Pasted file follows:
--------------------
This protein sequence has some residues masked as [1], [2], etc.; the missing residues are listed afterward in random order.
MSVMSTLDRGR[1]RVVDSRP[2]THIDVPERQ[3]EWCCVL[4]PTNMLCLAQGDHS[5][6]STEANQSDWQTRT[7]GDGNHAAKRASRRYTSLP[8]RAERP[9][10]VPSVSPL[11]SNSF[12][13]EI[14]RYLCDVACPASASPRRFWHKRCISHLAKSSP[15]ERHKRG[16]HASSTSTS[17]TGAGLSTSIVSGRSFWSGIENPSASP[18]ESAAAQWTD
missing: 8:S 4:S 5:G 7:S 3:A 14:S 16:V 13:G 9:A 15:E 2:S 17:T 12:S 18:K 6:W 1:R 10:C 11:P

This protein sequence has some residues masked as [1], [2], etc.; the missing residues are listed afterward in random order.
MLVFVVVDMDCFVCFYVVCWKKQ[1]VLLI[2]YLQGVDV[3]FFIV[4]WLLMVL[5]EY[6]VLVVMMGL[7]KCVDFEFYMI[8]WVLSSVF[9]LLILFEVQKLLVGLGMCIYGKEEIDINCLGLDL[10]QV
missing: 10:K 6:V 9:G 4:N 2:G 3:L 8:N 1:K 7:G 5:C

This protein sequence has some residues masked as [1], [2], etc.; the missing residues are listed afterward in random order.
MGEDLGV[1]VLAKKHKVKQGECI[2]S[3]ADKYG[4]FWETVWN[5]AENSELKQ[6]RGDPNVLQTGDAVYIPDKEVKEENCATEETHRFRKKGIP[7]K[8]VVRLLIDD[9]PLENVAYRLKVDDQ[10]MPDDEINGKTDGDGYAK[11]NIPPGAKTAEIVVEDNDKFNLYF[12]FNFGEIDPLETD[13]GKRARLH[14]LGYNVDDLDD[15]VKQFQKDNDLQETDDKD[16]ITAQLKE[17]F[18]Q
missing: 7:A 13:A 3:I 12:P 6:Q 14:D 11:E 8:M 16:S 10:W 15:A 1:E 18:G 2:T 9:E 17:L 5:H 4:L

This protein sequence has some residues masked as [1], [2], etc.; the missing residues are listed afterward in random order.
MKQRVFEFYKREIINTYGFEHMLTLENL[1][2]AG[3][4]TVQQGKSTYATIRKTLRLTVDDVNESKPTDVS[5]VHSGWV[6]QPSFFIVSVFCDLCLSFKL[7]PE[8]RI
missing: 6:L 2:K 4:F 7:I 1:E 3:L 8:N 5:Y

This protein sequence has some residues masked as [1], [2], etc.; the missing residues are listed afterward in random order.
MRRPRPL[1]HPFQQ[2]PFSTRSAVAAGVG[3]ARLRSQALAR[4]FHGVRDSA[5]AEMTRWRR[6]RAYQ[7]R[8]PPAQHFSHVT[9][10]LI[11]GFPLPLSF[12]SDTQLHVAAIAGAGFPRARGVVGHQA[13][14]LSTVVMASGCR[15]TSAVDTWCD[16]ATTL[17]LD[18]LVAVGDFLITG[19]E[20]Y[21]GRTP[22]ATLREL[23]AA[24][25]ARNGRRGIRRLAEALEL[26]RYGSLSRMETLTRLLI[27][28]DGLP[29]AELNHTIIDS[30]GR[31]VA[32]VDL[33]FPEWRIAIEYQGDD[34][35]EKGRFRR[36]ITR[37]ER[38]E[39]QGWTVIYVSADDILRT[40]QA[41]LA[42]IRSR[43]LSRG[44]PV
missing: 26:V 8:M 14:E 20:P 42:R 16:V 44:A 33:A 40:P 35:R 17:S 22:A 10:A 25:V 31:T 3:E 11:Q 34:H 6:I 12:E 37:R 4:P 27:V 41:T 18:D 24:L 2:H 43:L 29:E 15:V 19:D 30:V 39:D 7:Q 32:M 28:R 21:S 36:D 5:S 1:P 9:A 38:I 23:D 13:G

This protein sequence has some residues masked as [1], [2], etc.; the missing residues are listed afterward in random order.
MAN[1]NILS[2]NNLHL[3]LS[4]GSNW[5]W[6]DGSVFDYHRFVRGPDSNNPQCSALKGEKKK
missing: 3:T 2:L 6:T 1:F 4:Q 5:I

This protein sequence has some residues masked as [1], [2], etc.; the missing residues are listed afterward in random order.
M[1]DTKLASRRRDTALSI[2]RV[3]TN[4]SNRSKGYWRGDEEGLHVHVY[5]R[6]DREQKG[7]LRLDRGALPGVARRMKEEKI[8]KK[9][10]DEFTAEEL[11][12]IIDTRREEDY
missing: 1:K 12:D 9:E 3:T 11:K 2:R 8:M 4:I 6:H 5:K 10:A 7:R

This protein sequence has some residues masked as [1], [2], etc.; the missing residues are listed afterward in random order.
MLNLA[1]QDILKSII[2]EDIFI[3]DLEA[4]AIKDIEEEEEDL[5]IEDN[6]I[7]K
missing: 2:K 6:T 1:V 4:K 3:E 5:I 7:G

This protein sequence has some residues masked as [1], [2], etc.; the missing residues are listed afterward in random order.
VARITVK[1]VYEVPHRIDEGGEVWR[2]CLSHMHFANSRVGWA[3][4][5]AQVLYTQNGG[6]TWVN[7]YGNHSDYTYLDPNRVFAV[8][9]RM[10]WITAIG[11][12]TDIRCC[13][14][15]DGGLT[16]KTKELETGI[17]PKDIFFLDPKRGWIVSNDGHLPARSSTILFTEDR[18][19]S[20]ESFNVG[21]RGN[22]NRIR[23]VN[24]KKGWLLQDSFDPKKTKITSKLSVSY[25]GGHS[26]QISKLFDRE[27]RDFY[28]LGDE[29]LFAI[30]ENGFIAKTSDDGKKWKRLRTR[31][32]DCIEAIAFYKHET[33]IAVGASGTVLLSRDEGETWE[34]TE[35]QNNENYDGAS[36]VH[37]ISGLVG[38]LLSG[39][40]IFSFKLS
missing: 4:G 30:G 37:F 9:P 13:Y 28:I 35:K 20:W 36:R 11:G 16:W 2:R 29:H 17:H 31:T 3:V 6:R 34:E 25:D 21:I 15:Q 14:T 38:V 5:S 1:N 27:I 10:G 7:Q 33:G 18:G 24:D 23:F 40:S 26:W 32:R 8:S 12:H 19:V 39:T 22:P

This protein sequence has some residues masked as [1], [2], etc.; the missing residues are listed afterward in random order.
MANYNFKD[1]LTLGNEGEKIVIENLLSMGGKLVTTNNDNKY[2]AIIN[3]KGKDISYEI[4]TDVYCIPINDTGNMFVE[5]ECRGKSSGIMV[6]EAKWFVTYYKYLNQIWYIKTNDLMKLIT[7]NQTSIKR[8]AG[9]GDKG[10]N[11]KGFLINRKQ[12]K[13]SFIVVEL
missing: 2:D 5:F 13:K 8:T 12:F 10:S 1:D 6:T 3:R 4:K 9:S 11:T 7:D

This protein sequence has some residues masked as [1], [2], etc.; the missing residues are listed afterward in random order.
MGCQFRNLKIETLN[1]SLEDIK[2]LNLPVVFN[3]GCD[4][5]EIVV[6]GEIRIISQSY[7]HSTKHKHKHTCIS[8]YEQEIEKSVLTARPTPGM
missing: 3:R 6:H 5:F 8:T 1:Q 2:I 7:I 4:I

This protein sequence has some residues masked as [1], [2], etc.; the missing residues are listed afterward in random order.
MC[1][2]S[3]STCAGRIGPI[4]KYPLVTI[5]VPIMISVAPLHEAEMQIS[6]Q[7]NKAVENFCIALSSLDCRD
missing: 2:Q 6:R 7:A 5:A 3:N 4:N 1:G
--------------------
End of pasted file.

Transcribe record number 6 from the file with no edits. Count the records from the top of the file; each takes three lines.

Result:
This protein sequence has some residues masked as [1], [2], etc.; the missing residues are listed afterward in random order.
MAN[1]NILS[2]NNLHL[3]LS[4]GSNW[5]W[6]DGSVFDYHRFVRGPDSNNPQCSALKGEKKK
missing: 3:T 2:L 6:T 1:F 4:Q 5:I